From 2 to 7 November last year, the sixth edition of Share Festival toke place in Turin. The event proved, throughout the past years, to be a prolific source of inspiration and reflection on cutting edge media art and digital cultures' issues.
On their website, just after the welcome messages, it says: Gob Squad make performances, videos, installations and weird happenings, mixing performance, theater, film and real life. Apart from the huge variety of artistic practices mentioned, the focus rests immediately on the weird. The term, difficult to translate alludes to different meanings such as strange, eccentric or curious. Indeed, after having had the opportunity to take part in a work of the Anglo-German group, it becomes much easier to understand the reason for that adjective.
When the German artists Volker Morawe and Tilman Reiff were young they used to play games that deal with punishment in some ways. The most popular was probably Folter-Mau-Mau Tilma Reiff explains. A simple card game where the looser would be punished according to the cards that remains in his hand. We remembered the special tension that arose from the threat of possible punishment and the excitement that came with it. The relief if you came away unpunished. It simply adds a lot of feelings to the experience.
Vladimir Vladimirovič Majakovskij's works (1893-1930) contain traces of a new aesthetics. In some specific verses of his poems one can individuate the roots of a renewed conception of art and its relation with technique, serial production and reproducibility procedures. These matters have been immediately faced by the rising European and East-European design culture, expressed by heterogeneous experiences ranging from visual art, architecture, graphics, industry, in constant search of a balance between arts and trades, that played a key role in design.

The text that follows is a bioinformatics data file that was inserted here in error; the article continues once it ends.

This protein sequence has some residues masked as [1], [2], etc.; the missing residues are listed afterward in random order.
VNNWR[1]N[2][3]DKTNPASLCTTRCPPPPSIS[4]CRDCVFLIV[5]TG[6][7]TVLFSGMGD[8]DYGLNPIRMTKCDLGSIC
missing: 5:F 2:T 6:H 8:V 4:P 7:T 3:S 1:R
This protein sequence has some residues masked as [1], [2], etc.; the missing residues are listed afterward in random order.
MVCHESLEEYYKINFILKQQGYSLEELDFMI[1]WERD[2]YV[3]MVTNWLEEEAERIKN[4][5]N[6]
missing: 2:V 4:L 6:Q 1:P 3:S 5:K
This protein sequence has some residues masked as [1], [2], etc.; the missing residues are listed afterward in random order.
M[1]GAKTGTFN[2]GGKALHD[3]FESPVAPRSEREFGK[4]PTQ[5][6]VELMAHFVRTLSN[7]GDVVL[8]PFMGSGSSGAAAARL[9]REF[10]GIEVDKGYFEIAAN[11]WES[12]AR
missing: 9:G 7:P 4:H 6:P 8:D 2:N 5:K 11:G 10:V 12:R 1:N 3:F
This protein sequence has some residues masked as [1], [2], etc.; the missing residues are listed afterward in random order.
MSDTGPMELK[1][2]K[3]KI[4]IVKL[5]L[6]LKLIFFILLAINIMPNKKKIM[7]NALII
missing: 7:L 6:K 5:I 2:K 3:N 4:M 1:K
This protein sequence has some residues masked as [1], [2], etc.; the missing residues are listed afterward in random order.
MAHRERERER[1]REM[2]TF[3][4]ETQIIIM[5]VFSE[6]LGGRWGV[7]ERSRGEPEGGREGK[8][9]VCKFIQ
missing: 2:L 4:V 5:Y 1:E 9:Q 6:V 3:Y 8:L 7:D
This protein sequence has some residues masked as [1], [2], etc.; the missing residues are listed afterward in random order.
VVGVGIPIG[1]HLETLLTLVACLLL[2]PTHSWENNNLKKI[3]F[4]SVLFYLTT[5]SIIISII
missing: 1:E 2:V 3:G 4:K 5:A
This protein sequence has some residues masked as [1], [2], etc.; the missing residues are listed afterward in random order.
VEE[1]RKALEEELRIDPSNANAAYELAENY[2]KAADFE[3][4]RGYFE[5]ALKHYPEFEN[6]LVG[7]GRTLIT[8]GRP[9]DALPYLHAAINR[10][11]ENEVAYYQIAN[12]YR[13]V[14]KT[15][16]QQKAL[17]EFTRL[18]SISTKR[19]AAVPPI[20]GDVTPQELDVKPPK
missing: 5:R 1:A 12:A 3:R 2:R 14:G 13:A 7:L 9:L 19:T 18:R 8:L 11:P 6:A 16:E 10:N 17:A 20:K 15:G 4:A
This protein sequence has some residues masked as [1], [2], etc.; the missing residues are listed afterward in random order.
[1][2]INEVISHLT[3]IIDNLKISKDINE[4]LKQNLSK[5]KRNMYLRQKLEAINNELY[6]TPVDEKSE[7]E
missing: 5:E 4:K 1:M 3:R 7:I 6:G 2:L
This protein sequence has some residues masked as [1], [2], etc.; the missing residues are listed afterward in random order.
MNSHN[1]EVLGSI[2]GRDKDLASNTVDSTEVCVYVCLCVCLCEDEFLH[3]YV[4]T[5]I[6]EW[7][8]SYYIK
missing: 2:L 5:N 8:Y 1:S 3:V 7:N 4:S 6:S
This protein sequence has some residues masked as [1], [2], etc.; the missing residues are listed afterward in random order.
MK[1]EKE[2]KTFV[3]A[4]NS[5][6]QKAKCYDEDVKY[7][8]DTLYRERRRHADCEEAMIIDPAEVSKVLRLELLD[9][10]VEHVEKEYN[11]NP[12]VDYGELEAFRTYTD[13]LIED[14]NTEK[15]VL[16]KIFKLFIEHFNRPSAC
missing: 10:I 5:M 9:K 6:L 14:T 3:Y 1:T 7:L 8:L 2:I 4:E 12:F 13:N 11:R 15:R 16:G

A perfect candidate for this role is FORM + CODE, a book by Casey Reas, Chandler McWilliams and LUST, recently published by Princeton Architectural Press. Contents are clearly expressed through an historical overview on the code development in electronic art, and in some of its conceptual art natural language programming forerunners(based on instructions series set up not for the machines but for the public). The graphic layout is a well-kept and an inseparable part of the publishing project, including a selection of pieces of work and breathtaking images (at a very reasonable price, it must be said).
Maybe not everybody knows that Barcelona and Catalonia in general, more than everywhere else in Europe, is hosting a rich panorama of improvisers, forced to play a secondary role and work in very little amounts of time. Among them we chose to interview Ruth Barbern, for she is a clear example of musician with a academic education passed to research, and she is involved in the organization of little events and concerts contributing to enrich scenarios and ideas of local sound and music experimentation. We chose her because she is a woman, but it is better not to say it loud for she does not like discrimination, no matter if even good one, although she admits the need of filling a still existing gap.
The use of archive material is a tendency which has established itself in the last few years as a common practice in audiovisual contaminations. It is an ongoing search which paves the road to countless approaches to the work, as well as involving the individuality of the artist in the reprocessing of traces and memories in an imagination which is set on the present. With Cemetery (Archive Works), inaugurated on 28 October and ongoing until 14 January at the Marslleria in Milan, Carlos Casas steps onto this path at its edges, balancing between visual anthropology and rethinking images as a form of trans-cultural memory.